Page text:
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2/11/2020 - Your Community Needs You Participate 2020 Census

About the Census


The U.S. Constitution mandates a decennial census to count every person residing in the country. The census is designed and executed by the U.S. Census Bureau, an agency within the Department of Commerce. Census data is used to distribute federal funding, draw legislative districts, and influence future development. The next census will begin in April 2020 and it is essential that Riviera Beach gets a complete and accurate count.
Census data is used by governments, businesses, and the nonprofit community to guide investment decisions. The census is used to fund federal programs, including for roads and bridges, public schools, the Supplemental Nutrition Assistance Program (Food Stamps), the National School Lunch Program, Section 8 Housing, Head Start, and the Community Development Block Grants.

Your Participation in the 2020 Census Matters


Census data helps determine the allocation of government resources and ensure fair political representation for Floridians and all Americans. The 2020 Census is facing unprecedented challenges, and although philanthropy cannot and should not supplant the government’s responsibility to ensure a fair and accurate census, funder engagement in support of the census is more important than ever.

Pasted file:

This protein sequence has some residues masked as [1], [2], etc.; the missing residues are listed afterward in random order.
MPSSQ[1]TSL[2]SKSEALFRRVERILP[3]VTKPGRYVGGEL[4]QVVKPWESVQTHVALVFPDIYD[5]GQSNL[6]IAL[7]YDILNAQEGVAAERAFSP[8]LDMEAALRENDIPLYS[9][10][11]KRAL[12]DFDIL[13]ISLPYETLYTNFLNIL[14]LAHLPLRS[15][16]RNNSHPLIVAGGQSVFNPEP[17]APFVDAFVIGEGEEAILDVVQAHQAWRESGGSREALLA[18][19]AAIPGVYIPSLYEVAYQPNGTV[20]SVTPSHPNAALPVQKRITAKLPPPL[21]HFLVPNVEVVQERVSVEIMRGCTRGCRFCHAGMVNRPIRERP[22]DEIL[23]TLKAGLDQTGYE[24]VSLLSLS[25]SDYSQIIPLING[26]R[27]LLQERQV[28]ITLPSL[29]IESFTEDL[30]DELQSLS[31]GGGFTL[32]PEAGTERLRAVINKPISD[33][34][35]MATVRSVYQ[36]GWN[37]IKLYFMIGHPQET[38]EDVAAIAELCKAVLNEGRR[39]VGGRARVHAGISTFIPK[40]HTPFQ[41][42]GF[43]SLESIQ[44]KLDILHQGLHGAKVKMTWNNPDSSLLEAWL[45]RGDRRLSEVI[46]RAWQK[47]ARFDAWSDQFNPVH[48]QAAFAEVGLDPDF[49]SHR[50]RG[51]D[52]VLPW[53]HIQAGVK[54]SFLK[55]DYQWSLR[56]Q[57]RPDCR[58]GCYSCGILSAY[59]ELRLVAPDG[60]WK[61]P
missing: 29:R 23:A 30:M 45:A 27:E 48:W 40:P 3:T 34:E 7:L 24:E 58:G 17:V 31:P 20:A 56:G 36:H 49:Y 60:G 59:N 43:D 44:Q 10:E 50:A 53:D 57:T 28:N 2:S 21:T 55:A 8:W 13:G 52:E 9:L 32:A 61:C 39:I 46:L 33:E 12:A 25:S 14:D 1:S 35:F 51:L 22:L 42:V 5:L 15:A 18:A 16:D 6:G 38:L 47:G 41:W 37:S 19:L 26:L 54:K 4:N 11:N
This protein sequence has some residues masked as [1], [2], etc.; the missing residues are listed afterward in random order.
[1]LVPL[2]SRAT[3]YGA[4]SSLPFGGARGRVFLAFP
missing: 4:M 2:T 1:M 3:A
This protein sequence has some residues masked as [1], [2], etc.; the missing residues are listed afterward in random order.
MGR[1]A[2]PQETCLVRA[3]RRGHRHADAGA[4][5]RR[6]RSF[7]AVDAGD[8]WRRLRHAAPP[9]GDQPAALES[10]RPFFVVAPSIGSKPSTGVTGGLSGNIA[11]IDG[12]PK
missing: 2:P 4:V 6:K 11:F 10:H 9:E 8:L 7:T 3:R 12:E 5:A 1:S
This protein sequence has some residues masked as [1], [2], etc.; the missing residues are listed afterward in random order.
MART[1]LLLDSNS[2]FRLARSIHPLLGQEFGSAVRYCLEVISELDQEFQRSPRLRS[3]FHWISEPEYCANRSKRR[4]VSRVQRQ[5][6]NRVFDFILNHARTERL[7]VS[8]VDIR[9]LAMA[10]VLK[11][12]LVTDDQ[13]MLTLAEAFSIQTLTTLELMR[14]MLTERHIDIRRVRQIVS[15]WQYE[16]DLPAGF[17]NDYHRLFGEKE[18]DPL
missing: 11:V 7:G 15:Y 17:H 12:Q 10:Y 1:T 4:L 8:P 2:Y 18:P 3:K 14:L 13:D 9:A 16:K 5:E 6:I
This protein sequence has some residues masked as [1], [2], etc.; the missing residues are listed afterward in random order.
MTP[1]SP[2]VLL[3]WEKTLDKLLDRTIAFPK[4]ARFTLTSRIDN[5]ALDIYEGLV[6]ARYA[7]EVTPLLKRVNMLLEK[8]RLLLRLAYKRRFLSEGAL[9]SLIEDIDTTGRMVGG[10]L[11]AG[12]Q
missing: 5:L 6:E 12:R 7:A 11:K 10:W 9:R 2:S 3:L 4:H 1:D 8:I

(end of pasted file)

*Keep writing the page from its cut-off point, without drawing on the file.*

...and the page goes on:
Since the bureau is facing budget constraints like never before, it is planning to collect the majority of census information online, scale back door-to-door outreach and roll back canvassing. These changes increase the potential of undercounting young children, minorities, low-income individuals and other marginalized individuals.


More than $600 billion annually in federal assistance to states, localities, and families is distributed based on census data, yet historically, the census has missed disproportionate numbers of people of color, young children and the rural and urban poor, leading to inequality in political power and in access to public funding and private investment for these communities. Going into 2020, additional communities, including immigrants and refugees, unmarried women and the LGBTQ community are at risk of being missed.

If you think underfunding the Census won't affect your community, consider that $29 billion in federal funds is distributed to our state based on census data. Furthermore, in 50 counties, we have at least one hard-to-count community with low mail response rates in the 2010 census. Being hard-to-count can lead to unequal political representation and unequal access to vital public and private resources for these groups and their communities. Our state has so much at stake, and we need to ensure a fair and accurate census.